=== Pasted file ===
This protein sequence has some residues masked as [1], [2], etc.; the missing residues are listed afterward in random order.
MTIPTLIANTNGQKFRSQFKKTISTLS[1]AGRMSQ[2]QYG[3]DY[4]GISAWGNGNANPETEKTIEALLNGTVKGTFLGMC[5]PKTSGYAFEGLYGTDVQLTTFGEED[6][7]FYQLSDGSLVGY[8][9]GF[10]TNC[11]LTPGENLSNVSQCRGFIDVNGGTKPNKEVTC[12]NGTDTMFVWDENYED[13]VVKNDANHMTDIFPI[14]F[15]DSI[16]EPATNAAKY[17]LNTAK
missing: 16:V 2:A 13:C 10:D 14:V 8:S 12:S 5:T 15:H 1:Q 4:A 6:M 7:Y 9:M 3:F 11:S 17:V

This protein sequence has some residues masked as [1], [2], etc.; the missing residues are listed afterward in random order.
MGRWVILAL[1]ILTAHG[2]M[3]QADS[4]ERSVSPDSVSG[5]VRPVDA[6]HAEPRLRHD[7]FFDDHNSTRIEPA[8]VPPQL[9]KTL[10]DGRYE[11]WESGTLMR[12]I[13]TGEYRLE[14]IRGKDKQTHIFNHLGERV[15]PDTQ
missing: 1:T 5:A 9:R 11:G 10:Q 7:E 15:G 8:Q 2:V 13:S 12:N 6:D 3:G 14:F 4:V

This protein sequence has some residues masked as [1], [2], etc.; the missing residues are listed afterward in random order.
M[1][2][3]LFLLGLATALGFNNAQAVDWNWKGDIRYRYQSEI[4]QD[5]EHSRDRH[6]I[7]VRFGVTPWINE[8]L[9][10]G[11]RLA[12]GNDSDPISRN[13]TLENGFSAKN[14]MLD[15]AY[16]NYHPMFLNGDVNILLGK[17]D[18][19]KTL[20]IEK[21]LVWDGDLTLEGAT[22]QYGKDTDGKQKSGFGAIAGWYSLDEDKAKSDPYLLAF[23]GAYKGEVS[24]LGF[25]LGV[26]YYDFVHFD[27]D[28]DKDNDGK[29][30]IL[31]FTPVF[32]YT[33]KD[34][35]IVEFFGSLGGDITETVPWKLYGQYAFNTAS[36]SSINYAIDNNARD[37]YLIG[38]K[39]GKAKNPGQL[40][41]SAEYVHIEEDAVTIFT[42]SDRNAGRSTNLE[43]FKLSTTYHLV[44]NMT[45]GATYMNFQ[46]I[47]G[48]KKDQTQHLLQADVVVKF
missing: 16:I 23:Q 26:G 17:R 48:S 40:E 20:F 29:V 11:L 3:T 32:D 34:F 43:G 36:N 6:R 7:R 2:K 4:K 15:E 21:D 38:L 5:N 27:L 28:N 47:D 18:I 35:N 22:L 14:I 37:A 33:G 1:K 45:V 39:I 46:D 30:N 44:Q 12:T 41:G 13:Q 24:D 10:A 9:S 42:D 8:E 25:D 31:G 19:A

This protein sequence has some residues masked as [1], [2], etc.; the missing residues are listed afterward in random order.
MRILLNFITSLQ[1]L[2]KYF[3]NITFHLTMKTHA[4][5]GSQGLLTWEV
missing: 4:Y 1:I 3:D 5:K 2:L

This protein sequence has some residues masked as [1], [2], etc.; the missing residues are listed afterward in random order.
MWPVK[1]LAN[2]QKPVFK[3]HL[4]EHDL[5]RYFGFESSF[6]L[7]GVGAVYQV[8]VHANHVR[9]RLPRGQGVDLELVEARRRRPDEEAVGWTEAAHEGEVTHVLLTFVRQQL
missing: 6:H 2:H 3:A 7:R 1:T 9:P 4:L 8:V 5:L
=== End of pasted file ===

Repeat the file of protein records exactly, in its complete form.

This protein sequence has some residues masked as [1], [2], etc.; the missing residues are listed afterward in random order.
MTIPTLIANTNGQKFRSQFKKTISTLS[1]AGRMSQ[2]QYG[3]DY[4]GISAWGNGNANPETEKTIEALLNGTVKGTFLGMC[5]PKTSGYAFEGLYGTDVQLTTFGEED[6][7]FYQLSDGSLVGY[8][9]GF[10]TNC[11]LTPGENLSNVSQCRGFIDVNGGTKPNKEVTC[12]NGTDTMFVWDENYED[13]VVKNDANHMTDIFPI[14]F[15]DSI[16]EPATNAAKY[17]LNTAK
missing: 16:V 2:A 13:C 10:D 14:V 8:S 12:S 5:T 15:H 1:Q 4:A 6:M 7:Y 9:M 3:F 11:S 17:V

This protein sequence has some residues masked as [1], [2], etc.; the missing residues are listed afterward in random order.
MGRWVILAL[1]ILTAHG[2]M[3]QADS[4]ERSVSPDSVSG[5]VRPVDA[6]HAEPRLRHD[7]FFDDHNSTRIEPA[8]VPPQL[9]KTL[10]DGRYE[11]WESGTLMR[12]I[13]TGEYRLE[14]IRGKDKQTHIFNHLGERV[15]PDTQ
missing: 1:T 5:A 9:R 11:G 10:Q 7:E 15:G 8:Q 2:V 13:S 12:N 6:D 3:G 14:F 4:V

This protein sequence has some residues masked as [1], [2], etc.; the missing residues are listed afterward in random order.
M[1][2][3]LFLLGLATALGFNNAQAVDWNWKGDIRYRYQSEI[4]QD[5]EHSRDRH[6]I[7]VRFGVTPWINE[8]L[9][10]G[11]RLA[12]GNDSDPISRN[13]TLENGFSAKN[14]MLD[15]AY[16]NYHPMFLNGDVNILLGK[17]D[18][19]KTL[20]IEK[21]LVWDGDLTLEGAT[22]QYGKDTDGKQKSGFGAIAGWYSLDEDKAKSDPYLLAF[23]GAYKGEVS[24]LGF[25]LGV[26]YYDFVHFD[27]D[28]DKDNDGK[29][30]IL[31]FTPVF[32]YT[33]KD[34][35]IVEFFGSLGGDITETVPWKLYGQYAFNTAS[36]SSINYAIDNNARD[37]YLIG[38]K[39]GKAKNPGQL[40][41]SAEYVHIEEDAVTIFT[42]SDRNAGRSTNLE[43]FKLSTTYHLV[44]NMT[45]GATYMNFQ[46]I[47]G[48]KKDQTQHLLQADVVVKF
missing: 16:I 23:Q 26:G 17:R 48:S 40:E 20:F 29:V 11:L 3:T 32:D 34:F 43:G 36:N 6:R 7:R 2:K 4:K 15:E 21:D 38:L 5:N 27:L 28:N 47:D 18:I 35:N 22:L 14:I 37:A 33:G 1:K 45:V 39:I 46:D 30:N 44:Q 12:T 41:G 13:Q 24:D 10:A 9:S 42:D 8:E 25:D 31:G 19:A

This protein sequence has some residues masked as [1], [2], etc.; the missing residues are listed afterward in random order.
MRILLNFITSLQ[1]L[2]KYF[3]NITFHLTMKTHA[4][5]GSQGLLTWEV
missing: 4:Y 1:I 3:D 5:K 2:L

This protein sequence has some residues masked as [1], [2], etc.; the missing residues are listed afterward in random order.
MWPVK[1]LAN[2]QKPVFK[3]HL[4]EHDL[5]RYFGFESSF[6]L[7]GVGAVYQV[8]VHANHVR[9]RLPRGQGVDLELVEARRRRPDEEAVGWTEAAHEGEVTHVLLTFVRQQL
missing: 6:H 2:H 3:A 7:R 1:T 9:P 4:L 8:V 5:L